The Oban Times, 20 February, 1926
[Toarluath and Crunluath in Piobaireachd]
Aberdeen, 6 February, 1926
Sir,–I have read with particular interest the correspondence which has been going on in the columns of your widely-read paper for some time. For a reason which will be quite obvious, I had no intention or desire to add my word. But in common justice to the memory of my father, I feel compelled to correct a misstatement by Mr. John Grant in your issue of to-day’s date. As part of his argument, Mr. Grant says:–
Angus Mackay was not the only man who wrote Toarluath and Crunluath, and I can give Mr. Gray the names of a few more who wrote it the same way–Donald MacDonald and MacPhee, of the old school. Of the modern man who wrote in like manner I can vouch for the late John MacDougall Gillies (I possess his writing of it in his own hand). Colin Cameron wrote it in the same way, and I possess his writing. The late Major-General C. G. Thomason wrote the same thing, and the late Lieutenant John McClellan also.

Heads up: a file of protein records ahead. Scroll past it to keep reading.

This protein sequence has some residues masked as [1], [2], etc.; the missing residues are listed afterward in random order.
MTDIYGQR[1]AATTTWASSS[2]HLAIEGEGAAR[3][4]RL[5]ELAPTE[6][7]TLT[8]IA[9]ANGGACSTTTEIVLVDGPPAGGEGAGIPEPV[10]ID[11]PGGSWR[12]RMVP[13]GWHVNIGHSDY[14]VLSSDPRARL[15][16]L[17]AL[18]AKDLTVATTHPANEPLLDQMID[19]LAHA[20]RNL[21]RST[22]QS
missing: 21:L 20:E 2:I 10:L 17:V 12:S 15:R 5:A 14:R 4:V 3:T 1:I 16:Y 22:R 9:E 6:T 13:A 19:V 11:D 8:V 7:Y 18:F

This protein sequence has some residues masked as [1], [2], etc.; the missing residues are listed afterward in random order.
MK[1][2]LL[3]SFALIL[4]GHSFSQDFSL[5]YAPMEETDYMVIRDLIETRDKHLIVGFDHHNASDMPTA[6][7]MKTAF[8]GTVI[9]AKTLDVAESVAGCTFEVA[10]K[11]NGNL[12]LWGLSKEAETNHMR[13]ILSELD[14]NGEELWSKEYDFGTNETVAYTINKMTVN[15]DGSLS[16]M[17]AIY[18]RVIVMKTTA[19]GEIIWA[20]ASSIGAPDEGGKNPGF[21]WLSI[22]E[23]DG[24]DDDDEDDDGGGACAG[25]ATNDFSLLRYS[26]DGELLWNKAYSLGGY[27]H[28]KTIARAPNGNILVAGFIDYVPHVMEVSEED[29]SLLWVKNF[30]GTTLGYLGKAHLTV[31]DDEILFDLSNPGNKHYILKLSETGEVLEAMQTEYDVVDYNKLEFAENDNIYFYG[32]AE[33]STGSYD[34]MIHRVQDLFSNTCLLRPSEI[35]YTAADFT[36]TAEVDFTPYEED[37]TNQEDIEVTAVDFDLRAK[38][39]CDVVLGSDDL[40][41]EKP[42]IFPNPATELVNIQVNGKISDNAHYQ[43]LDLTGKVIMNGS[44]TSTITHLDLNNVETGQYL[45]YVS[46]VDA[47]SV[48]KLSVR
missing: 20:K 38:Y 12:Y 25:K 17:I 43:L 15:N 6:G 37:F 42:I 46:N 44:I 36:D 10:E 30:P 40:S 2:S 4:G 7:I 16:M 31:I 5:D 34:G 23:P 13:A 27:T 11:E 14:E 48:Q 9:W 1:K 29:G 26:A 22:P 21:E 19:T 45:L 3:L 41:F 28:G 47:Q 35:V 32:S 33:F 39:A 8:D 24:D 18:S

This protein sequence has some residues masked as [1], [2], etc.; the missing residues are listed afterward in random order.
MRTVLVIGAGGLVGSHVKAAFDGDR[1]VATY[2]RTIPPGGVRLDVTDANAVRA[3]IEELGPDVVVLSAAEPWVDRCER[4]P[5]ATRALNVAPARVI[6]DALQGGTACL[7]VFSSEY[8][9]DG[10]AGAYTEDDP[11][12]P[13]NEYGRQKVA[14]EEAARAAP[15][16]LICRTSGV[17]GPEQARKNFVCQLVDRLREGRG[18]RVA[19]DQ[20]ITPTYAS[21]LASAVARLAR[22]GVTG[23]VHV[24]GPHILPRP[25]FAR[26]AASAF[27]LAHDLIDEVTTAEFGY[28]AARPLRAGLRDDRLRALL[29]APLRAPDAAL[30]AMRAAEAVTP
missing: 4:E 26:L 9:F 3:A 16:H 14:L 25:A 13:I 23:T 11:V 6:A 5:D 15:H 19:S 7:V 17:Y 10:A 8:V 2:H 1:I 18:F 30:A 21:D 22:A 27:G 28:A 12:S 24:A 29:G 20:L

With what the others wrote, I am not greatly concerned. I have personal knowledge of how four of them play the notes. What I am concerned about is, that Mr. Grant states that the late Lieut. John McLennan wrote in this way also. I can assure Mr. Grant that he never did. He always wrote Toarluath and Crunluath as they are played by all properly-taught pipers. Evidently, I must remind Mr. Grant that it was my father who first introduced this method, now under discussion, of writing these and other grace notes. If Mr. Grant requires further proof of this, I must refer him to the two books by my father. The first was published in the summer of 1907, and there he will find the notes so written, for the first time, as stated.
The subsequent adoption of his method of writing these notes by so many responsible and discriminating writers is, I think, very good proof of the soundness and utility of the same. Previously Toarluath and Crunluath, like many other notes of pipe music, were written as they were not played. Taught pipers, however, knew what was intended, and the thing passed at that. I know many pipers to-day who, from sheer force of habit, still write the redundant low A, although they never play it. Apart from all this, I am perfectly certain that there is no piper with an ear who will not readily admit that the Toarluath and Crunluath movements played as written by Lieut. John McLennan, Pipe-Major Wm. Gray, The Piobaireachd Society and Pipe-Majors Wm. Ross and James Robertson are more solid and much better piping that when played with the redundant low A. The former is deep and solid, while the latter is shallow and insipid.–I am, etc.,
Geo. S. McLennan